Sorry if I'm not about to shut up my own voice. I haven't done it yet-- this is hardly the time to start.
There are, I find, unresolved questions about what the ULA organization is to be like. A team of equals, sure-- but what kind of equals? What sort of team?
The question is whether the Underground Literary Alliance is to be yet another flabby laissez-faire lit-group, accepting of everyone and everything, no matter how corrupt; putting peace before all; existing with hardly a mission or direction; content to be just one more irrelevant local player on some one or other local scene.
Or, instead, is it to be what it was at its beginning-- disciplined, committed, and DEMANDING, making noise and putting pressure on all around it.
Yes, ULAers and others no doubt are tired of hearing about the founding group blah blah and so on. That's in the past, and the future is now. Yet it remains the best touchstone we have of what we can and SHOULD accomplish.
Let's see what record we achieved, in a mere eight months: Bombarded the establishment media with a coordinated letter campaign; organized and carried through the largest mail Protest (against the Guggenheim grants) in American literary history; engaged the staffs of the two leading lit-journals in New York, Paris Review (led by George Plimpton) and Open City in debate at CBGB's and mopped the floor with them, so they slunk out with heads bowed and tails between their legs; crashed in extremely exciting fashion a reading at the heart of the beast at which many magazine and lit Insiders were present; staged ten days later a "Legends of the Underground" reading at New York's Amato Opera House featuring many of the best underground writers in America, names like Wild Bill and Jack Saunders appearing for the first time at the center of media empire; these actions receiving large write-ups in places like Village Voice and the New York Post-- sending shock waves to the very foundations of the literary establishment. Whew! Quite a lot, I think. How did we do all that?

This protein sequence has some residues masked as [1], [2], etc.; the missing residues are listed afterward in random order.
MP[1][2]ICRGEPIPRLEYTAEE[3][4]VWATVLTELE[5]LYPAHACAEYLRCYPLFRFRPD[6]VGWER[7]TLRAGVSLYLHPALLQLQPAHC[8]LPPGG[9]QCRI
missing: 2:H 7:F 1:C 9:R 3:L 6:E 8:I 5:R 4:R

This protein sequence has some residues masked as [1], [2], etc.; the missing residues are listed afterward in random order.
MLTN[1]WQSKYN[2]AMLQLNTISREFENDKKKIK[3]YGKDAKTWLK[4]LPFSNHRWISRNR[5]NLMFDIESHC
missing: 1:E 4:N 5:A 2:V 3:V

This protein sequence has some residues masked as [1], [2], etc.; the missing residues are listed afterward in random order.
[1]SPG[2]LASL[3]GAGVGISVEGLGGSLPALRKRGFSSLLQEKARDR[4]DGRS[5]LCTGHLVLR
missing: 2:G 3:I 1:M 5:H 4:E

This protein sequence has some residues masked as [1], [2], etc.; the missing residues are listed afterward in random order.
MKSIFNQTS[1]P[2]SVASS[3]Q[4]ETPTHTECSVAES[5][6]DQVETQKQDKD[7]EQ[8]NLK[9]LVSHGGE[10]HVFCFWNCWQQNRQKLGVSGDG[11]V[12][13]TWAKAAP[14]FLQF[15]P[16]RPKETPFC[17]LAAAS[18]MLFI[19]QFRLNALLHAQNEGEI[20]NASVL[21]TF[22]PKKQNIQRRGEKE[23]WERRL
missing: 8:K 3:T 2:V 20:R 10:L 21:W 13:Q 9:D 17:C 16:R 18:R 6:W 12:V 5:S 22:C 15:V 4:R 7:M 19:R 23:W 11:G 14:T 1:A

It wasn't done by playing patsy with every local wannabe organization or by putting ourselves in secondary positions to other lit or non-lit groups. We let the world know we, as underground writers who'd walked off the reservation-- as the voice of rebellion-- were secondary to no one. That HAS to remain our message. We're unique-- always have been-- and can be nothing else. We have to have this stance and this attitude. A group that accepts less than this, I want no part of.
I AM going to lobby not just for the ULA, but inside the ULA, FOR the principles this group was founded on. Those principles were that we be the most hard-core balls-to-the-wall lit-group that's ever been known.
We all have our own goals and projects. I know that. I may even have some private goals myself. The ULA strategy has always been that these goals take secondary importance to building the ULA name, constructing a platform upon which we ALL can stand on-- so that our personal projects will then have a fair chance-- in this unfair world-- of real success. This means not diffusing the ULA name, swamping it too quickly under dozens of other names, so that the platform collapses and we all sink into quicksand as a result of our own short-sightedness.
Are these unfair remarks? Unfair, undemocratic, or not, they're the truth.